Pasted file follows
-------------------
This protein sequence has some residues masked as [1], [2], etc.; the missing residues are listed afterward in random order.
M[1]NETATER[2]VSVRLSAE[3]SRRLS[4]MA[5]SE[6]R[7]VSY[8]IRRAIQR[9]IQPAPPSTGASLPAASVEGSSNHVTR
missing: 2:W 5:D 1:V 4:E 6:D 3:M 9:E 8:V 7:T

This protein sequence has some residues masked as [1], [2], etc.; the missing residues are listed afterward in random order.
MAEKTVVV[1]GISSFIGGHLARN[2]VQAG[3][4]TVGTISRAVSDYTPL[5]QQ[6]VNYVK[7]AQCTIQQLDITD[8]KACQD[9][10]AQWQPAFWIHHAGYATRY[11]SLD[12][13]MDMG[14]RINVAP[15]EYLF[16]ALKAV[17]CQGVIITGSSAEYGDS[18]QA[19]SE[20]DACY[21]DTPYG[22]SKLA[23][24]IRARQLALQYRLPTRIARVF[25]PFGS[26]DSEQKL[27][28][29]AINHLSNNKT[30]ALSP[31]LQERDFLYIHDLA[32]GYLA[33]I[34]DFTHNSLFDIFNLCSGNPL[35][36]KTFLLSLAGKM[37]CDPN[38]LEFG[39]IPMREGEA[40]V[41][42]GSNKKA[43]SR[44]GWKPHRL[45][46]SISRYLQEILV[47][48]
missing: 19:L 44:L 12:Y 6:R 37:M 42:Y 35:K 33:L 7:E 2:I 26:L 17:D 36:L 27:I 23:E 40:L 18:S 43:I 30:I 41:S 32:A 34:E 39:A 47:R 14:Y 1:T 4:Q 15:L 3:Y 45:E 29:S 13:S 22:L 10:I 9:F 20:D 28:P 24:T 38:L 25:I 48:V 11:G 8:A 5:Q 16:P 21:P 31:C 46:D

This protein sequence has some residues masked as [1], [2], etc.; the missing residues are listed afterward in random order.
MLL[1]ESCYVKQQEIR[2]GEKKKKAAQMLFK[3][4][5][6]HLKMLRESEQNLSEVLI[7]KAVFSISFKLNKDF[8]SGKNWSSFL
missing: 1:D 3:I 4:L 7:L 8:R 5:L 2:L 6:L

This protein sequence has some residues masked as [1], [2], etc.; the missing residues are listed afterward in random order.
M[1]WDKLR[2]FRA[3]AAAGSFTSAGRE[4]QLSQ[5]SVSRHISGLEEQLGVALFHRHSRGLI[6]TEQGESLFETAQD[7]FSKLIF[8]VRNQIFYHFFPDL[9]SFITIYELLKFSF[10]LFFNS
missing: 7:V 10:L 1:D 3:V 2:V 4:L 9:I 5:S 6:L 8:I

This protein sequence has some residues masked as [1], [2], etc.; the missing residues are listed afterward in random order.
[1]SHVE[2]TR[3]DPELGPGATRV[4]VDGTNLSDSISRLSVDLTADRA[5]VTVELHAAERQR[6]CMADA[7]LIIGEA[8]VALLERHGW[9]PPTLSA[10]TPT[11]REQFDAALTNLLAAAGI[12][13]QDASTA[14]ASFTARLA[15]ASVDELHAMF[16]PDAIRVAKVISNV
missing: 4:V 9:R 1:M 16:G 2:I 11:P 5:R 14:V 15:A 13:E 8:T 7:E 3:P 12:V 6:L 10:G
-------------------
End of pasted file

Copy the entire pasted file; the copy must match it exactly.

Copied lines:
This protein sequence has some residues masked as [1], [2], etc.; the missing residues are listed afterward in random order.
M[1]NETATER[2]VSVRLSAE[3]SRRLS[4]MA[5]SE[6]R[7]VSY[8]IRRAIQR[9]IQPAPPSTGASLPAASVEGSSNHVTR
missing: 2:W 5:D 1:V 4:E 6:D 3:M 9:E 8:V 7:T

This protein sequence has some residues masked as [1], [2], etc.; the missing residues are listed afterward in random order.
MAEKTVVV[1]GISSFIGGHLARN[2]VQAG[3][4]TVGTISRAVSDYTPL[5]QQ[6]VNYVK[7]AQCTIQQLDITD[8]KACQD[9][10]AQWQPAFWIHHAGYATRY[11]SLD[12][13]MDMG[14]RINVAP[15]EYLF[16]ALKAV[17]CQGVIITGSSAEYGDS[18]QA[19]SE[20]DACY[21]DTPYG[22]SKLA[23][24]IRARQLALQYRLPTRIARVF[25]PFGS[26]DSEQKL[27][28][29]AINHLSNNKT[30]ALSP[31]LQERDFLYIHDLA[32]GYLA[33]I[34]DFTHNSLFDIFNLCSGNPL[35][36]KTFLLSLAGKM[37]CDPN[38]LEFG[39]IPMREGEA[40]V[41][42]GSNKKA[43]SR[44]GWKPHRL[45][46]SISRYLQEILV[47][48]
missing: 19:L 44:L 12:Y 6:R 37:M 42:Y 35:K 33:L 7:E 2:I 26:L 17:D 36:L 27:I 23:E 40:L 18:S 43:I 30:I 41:S 32:A 34:E 39:A 47:R 14:Y 1:T 4:Q 15:L 3:Y 45:E 29:S 13:S 22:L 10:I 9:F 20:D 28:P 24:T 38:L 25:I 48:V 11:G 8:A 5:Q 16:P 21:P 31:C 46:D

This protein sequence has some residues masked as [1], [2], etc.; the missing residues are listed afterward in random order.
MLL[1]ESCYVKQQEIR[2]GEKKKKAAQMLFK[3][4][5][6]HLKMLRESEQNLSEVLI[7]KAVFSISFKLNKDF[8]SGKNWSSFL
missing: 1:D 3:I 4:L 7:L 8:R 5:L 2:L 6:L

This protein sequence has some residues masked as [1], [2], etc.; the missing residues are listed afterward in random order.
M[1]WDKLR[2]FRA[3]AAAGSFTSAGRE[4]QLSQ[5]SVSRHISGLEEQLGVALFHRHSRGLI[6]TEQGESLFETAQD[7]FSKLIF[8]VRNQIFYHFFPDL[9]SFITIYELLKFSF[10]LFFNS
missing: 7:V 10:L 1:D 3:V 2:V 4:L 9:I 5:S 6:L 8:I

This protein sequence has some residues masked as [1], [2], etc.; the missing residues are listed afterward in random order.
[1]SHVE[2]TR[3]DPELGPGATRV[4]VDGTNLSDSISRLSVDLTADRA[5]VTVELHAAERQR[6]CMADA[7]LIIGEA[8]VALLERHGW[9]PPTLSA[10]TPT[11]REQFDAALTNLLAAAGI[12][13]QDASTA[14]ASFTARLA[15]ASVDELHAMF[16]PDAIRVAKVISNV
missing: 4:V 9:R 1:M 16:G 2:I 11:P 5:R 14:V 15:A 13:E 8:T 7:E 3:P 12:V 6:L 10:G